Drug Conspiracies Sentenced to Prison for Trafficking Fentanyl and Methamphetamine
DEA stock photo: Methamphetamine
CHARLOTTE, N.C. – U.S. Attorney Dena J. King announced today that Jose Francisco Vasquez-Rico, 22, and Andrew Estiben Reyna-Rodriguez, 23, both of Charlotte, were sentenced to 168 months and 51 months in prison, respectively, for trafficking fentanyl and methamphetamine. U.S. District Judge Kenneth D. Bell also ordered the defendants to serve five years of supervised release upon completion of their prison terms.
According to filed court documents and court proceedings, between September 2020 and January 2021, Vasquez-Rico and Reyna-Rodriguez conspired with each other and other individuals to traffic narcotics, including fentanyl and methamphetamine, in Mecklenburg, Gaston, and Cleveland Counties. Court documents and information presented at the sentencing hearing showed that Vasquez-Rico was the head of the local drug ring. Over the course of the investigation, undercover agents posing as customers purchased fentanyl and methamphetamine on multiple occasions from Vasquez-Rico and Reyna-Rodriguez.
According to court documents and information presented at the sentencing hearing, on one occasion, Vasquez-Rico arranged to sell a kilogram of fentanyl to an undercover agent and agreed to meet the undercover agent in Asheville. While Vasquez-Rico and Reyna-Rodriguez were driving to Asheville to deliver the fentanyl, a North Carolina State Highway Patrol trooper conducted a traffic stop of their vehicle. The defendants initially stopped their car, but then sped off soon when the trooper exited his police vehicle. After speeding away, the pair briefly pulled over to the side of a country road and attempted to hide in the woods a bag and a loaded firearm, which law enforcement subsequently recovered.
According to court documents and information presented at the sentencing hearing, on January 8, 2021, Vasquez-Rico lured a courier who worked for another drug trafficker to a parking lot in Charlotte. The courier and his three small children arrived in a vehicle at the agreed-upon location. Vasquez-Rico and another individual proceeded to kidnap the courier and his children, demanding a vehicle and a kilogram press (which is a machine used to form narcotics into kilogram-sized “bricks”) in exchange for their release. Vasquez-Rico released the hostages after he took possession of the vehicle and the kilogram press.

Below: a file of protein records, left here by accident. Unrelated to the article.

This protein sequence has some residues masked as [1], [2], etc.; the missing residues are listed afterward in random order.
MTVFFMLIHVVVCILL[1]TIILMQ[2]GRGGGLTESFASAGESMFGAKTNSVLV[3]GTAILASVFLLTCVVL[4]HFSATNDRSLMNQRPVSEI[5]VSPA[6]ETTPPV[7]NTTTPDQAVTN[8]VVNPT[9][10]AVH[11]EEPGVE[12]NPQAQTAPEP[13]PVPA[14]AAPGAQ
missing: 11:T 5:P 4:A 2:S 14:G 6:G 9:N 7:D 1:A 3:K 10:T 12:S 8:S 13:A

Vasquez-Rico and Reyna-Rodriguez both pleaded guilty to conspiracy to distribute and to possess with intent to distribute fentanyl and methamphetamine, and distribution and possession with intent to distribute methamphetamine. Both defendants are currently in custody and will be transferred to the custody of the federal Bureau of Prisons upon designation of a federal facility.
This effort is part of an Organized Crime Drug Enforcement Task Force (OCDETF) operation.
OCDETF identifies, disrupts, and dismantles criminal organizations using a prosecutor-led, intelligence-driven, multi-agency approach. Additional information about the OCDETF Program can be found at https://www.justice.gov/OCDETF.
In making today’s announcement, U.S. Attorney King commended the Drug Enforcement Administration, the Charlotte-Mecklenburg Police Department, the Gastonia Police Department, the Gaston County Police Department, the Lincolnton Police Department, and the North Carolina State Highway Patrol for their coordination and investigation of the case.
Assistant United States Attorney Taylor G. Stout, of the U.S. Attorney’s Office in Charlotte, prosecuted the case.
The DEA encourages parents, along with their children, to educate themselves about the dangers of legal and illegal drugs by visiting DEA’s interactive websites at www.JustThinkTwice.com, www.GetSmartAboutDrugs.com, www.CampusDrugPrevention.gov, and www.dea.gov . Also follow DEA Atlanta via Twitter at @DEAATLANTADiv